Is the decision of the United Kingdom to leave the European Union (Brexit) to blame for the UKs recent economic woes? – in short, yes.

The UK’s GDP fell by 0.2% between April and July 2019, which according to the Office for National Statistics is the worst performance since 2012 where the GDP also shrank by 0.2% in one of the quarters. If you want to find a time in recent history in which the British economy performed worse than this, you would have to look back to the great recession in 2008.

Sajid claims that the reason GDP shrank between Q1 (Quarter One) of 2019 and Q2 of 2019 is because businesses spent a significant sum of money in the lead up to the original Brexit date on stockpiling goods and materials in order to mitigate the aftershock of a no deal Brexit. This resulted in the GDP for Q1 being higher than projected. As businesses have not needed to buy goods and materials (and instead began unwinding their stockpiles) in Q2, spending by businesses has been down and as a result the GDP shrunk.

Sajid Javid (UKs Chancellor of the Exchequer), speaking to Channel 5 economic correspondent Helia Embrahimi, made it clear that he isn’t convinced that Brexit itself is to blame and instead is blaming the uncertainty around Brexit. The Confederation of British Industry said business sentiment is “dire” because of uncertainty over Brexit and slower global economic growth.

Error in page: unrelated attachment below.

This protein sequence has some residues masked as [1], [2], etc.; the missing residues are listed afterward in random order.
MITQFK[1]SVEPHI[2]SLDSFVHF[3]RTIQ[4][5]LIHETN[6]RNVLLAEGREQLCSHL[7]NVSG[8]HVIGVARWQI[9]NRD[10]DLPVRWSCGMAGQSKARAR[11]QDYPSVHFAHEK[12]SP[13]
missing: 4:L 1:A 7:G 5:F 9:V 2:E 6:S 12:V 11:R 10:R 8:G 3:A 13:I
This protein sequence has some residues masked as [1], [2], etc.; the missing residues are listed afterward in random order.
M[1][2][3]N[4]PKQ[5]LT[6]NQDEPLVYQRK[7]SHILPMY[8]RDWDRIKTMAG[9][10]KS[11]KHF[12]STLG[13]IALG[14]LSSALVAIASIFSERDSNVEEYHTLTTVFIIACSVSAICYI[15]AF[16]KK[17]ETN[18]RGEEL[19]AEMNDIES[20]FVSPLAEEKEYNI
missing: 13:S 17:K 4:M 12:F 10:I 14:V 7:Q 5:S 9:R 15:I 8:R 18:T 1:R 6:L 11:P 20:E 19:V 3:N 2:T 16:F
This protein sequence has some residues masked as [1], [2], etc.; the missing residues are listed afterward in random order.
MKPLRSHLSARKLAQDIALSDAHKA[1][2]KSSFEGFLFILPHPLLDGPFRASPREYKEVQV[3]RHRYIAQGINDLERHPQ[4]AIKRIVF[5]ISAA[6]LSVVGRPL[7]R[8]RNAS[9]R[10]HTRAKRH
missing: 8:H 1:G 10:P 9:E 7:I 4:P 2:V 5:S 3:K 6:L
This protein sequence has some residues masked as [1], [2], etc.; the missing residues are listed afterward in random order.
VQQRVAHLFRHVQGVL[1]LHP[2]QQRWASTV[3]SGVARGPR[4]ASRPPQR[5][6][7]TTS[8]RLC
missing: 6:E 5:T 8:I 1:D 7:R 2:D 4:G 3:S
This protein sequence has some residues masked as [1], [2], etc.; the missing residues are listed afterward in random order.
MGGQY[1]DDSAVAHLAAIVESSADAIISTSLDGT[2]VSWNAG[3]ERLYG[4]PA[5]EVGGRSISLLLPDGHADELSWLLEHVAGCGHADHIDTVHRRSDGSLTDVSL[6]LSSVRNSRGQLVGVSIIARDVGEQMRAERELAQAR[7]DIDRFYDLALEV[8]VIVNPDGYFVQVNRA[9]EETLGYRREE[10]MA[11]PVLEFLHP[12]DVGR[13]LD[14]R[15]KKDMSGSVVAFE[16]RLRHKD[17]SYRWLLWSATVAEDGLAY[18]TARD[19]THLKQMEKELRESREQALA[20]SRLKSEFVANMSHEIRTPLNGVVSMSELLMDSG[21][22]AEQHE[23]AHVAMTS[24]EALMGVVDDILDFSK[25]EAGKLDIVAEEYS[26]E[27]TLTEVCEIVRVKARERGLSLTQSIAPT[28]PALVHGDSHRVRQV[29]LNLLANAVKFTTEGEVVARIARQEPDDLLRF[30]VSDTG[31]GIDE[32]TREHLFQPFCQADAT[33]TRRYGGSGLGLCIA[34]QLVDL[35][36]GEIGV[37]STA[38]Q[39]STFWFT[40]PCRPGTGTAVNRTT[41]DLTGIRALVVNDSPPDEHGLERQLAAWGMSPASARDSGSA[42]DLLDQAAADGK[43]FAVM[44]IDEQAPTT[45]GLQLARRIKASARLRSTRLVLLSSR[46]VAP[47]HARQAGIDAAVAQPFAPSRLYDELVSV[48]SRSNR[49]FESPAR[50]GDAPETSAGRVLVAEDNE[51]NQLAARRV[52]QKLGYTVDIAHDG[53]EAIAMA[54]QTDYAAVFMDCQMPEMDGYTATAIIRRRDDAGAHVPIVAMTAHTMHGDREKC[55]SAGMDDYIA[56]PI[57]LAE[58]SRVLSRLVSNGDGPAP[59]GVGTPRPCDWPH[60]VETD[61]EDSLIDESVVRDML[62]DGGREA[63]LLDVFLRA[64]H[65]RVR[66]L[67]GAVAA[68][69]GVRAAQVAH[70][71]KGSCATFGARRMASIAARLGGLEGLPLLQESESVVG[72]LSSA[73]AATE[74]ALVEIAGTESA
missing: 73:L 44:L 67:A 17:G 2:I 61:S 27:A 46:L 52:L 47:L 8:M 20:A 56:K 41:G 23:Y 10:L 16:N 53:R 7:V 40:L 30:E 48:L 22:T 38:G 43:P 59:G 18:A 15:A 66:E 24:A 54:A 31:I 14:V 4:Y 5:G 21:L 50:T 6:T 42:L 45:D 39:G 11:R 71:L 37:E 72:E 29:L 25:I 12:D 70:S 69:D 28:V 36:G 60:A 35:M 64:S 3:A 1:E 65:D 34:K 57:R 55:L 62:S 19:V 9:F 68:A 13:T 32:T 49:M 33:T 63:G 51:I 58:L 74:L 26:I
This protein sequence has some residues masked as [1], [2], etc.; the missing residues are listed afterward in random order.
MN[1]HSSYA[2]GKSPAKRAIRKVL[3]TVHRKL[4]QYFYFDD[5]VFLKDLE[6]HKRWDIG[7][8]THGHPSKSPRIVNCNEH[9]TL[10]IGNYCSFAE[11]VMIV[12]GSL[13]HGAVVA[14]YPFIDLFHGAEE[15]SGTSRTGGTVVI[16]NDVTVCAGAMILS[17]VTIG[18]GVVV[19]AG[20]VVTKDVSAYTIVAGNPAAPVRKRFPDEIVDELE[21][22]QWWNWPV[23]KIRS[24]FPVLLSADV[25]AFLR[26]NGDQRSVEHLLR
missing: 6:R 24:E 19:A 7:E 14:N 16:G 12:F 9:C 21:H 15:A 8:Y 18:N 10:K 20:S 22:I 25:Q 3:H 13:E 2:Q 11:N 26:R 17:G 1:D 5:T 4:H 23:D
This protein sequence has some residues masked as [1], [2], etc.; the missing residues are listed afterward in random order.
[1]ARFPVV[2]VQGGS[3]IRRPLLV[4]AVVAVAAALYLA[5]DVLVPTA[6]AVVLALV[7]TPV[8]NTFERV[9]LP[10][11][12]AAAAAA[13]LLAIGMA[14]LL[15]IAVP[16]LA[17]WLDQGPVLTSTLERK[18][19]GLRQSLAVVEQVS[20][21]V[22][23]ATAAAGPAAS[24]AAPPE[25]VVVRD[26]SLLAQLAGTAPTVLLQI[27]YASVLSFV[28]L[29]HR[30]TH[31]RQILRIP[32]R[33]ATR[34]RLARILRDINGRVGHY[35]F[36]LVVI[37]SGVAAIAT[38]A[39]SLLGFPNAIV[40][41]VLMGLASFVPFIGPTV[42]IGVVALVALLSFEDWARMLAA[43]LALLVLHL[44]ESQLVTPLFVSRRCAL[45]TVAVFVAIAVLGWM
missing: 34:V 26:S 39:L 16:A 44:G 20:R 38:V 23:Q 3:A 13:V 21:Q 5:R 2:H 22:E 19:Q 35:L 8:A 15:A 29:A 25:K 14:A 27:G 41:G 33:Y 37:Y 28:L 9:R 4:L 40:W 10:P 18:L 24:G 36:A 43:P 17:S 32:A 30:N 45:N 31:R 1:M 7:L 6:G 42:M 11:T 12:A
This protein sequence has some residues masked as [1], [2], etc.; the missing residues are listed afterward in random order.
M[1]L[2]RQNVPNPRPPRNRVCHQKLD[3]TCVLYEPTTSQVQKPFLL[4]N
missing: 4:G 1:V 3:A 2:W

Despite Javid’s claim that he doesn’t ‘think anyone will be surprised by todays result’, experts have made it clear that they expected growth to be flat in Q2.

Sajid also optimistically dismissed fears of a technical recession (where the GDP shrinks two or more consecutive quarters of the year), boasting of the lowest unemployment rate in 44 years and national debt falling (which will not last long unless Boris backtracks on his spending and tax cut promises) however it is believed that Sajid is failing to see the bigger picture.

While it is commonly accepted amongst economists that a no deal Brexit will result in the British economy to car crash and will set back Europe substantially, when looked at the perspective of a larger global economic crisis, it is clear the UK will be trapped in a perfect storm. With the British currency hitting a low of £1.22 to USD close of business on Friday the 16th of August (compared to a pre brexit level of around £1.45 to every US Dollar), it is clear that the economy is a far cry from where it could be had Brexit not occurred.

The United States is now locked in a trade war with China and the Dow Jones is plummeting 800 points and displaying the yield-curve inversion in the Bond Market (which is has been an early indicator for the last seven recessions), by the time Brexit comes around, no deal or not, it may just be the straw that broke the camel’s back.